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Religion Without God?

December 5, 2018

 

I grew up with an Irish father who called himself an atheist while also claiming that, like Einstein, the mystery of life and awe, wonder, and joy in its truth, beauty, and kindness were enough “religion” for him. Despite his beliefs, from childhood I was forcibly immersed in the world of Catholicism, and couldn’t understand what he meant. But after rejecting religious institutions I found myself saying, “I’m spiritual, but not religious.” I’ve heard many others use these words, expressing the deep separation between two groups of people with views so different that they cannot be overcome or bridged. This stark divide between people of religion and without religion is crude and destructive. 

 

I brought this consciousness into my teaching and expected to be rejected by religious students. But I was repeatedly surprised that they found a home in my classes, often openly proclaiming their beliefs along with gratitude for the safe space to do so. Reflecting on my formative experiences in childhood has brought some clarity. Reading Religion Without God, by Ronald Dworkin, has also helped to give me a new wider perspective.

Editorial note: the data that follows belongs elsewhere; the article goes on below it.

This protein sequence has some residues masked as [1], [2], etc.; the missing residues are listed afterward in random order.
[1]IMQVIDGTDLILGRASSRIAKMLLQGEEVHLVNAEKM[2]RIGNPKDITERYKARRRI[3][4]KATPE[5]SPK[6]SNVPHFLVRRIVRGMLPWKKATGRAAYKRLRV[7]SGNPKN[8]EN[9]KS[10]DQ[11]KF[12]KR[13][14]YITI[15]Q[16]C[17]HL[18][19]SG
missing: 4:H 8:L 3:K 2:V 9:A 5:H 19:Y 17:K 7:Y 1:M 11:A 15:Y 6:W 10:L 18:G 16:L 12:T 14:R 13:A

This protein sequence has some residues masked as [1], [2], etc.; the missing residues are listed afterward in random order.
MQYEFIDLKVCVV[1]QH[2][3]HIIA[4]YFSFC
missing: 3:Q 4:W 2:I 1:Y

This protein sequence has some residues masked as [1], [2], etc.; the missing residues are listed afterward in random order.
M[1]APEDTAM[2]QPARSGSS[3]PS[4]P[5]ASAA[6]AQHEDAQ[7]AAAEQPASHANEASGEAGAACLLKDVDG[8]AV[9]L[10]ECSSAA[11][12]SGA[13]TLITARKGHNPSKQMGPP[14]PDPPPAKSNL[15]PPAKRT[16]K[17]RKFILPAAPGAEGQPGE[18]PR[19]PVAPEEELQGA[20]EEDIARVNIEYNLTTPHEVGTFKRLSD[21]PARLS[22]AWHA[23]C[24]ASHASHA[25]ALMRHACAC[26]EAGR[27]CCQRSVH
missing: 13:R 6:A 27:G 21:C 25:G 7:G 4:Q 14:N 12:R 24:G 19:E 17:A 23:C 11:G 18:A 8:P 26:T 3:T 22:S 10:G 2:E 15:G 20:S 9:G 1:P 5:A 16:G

Religion Without God accepts Einstein’s assertion that he was an atheist who was religious.

 

To know that what is impenetrable to us really exists, manifesting itself as the highest wisdom and the most radiant beauty which our dull faculties can comprehend only in their most primitive form––this knowledge, this feeling, is at the center of true religiousness. In this sense, and in the sense only, I belong in the ranks of devoutly religious men.

 

Religion Without God proclaims that religion is deeper than God. A belief in a god is only one possible manifestation or consequence of a worldview that values everything, that sees the universe and its creatures as awe-inspiring, that believes human life has purpose and the universe order. This faith is possible for nonbelievers as well as believers. So some atheists share a commitment with some theists that is more fundamental than what divides them. And that shared faith can be a foundation for communication between them. 

 

This is my experience in teaching thousands of college students of diverse faiths. I find that many youth who call themselves atheists have convictions and experiences similar to and just as profound as those that believers call religious. They say that though they do not believe in a personal god, they believe in a force, or higher power in the universe that is greater than we are. They feel an inescapable responsibility to live their lives well, respecting the lives of others, and giving their lives for others. They strive for a life they think well lived and do not want to waste their lives. They find a deep sense of awe and wonder in nature and in the interconnectedness of all life. 

 

I find that thinking of religion as deeper than God helps in understanding how my atheist and theist students are able to come together in peace and harmony and create diverse and inclusive healing communities. Rather than seeing the divide of spiritual and religious, we see the connection. Instead of hiding in fear behind walls, we courageously cross borders and are together in oneness. 

 

 

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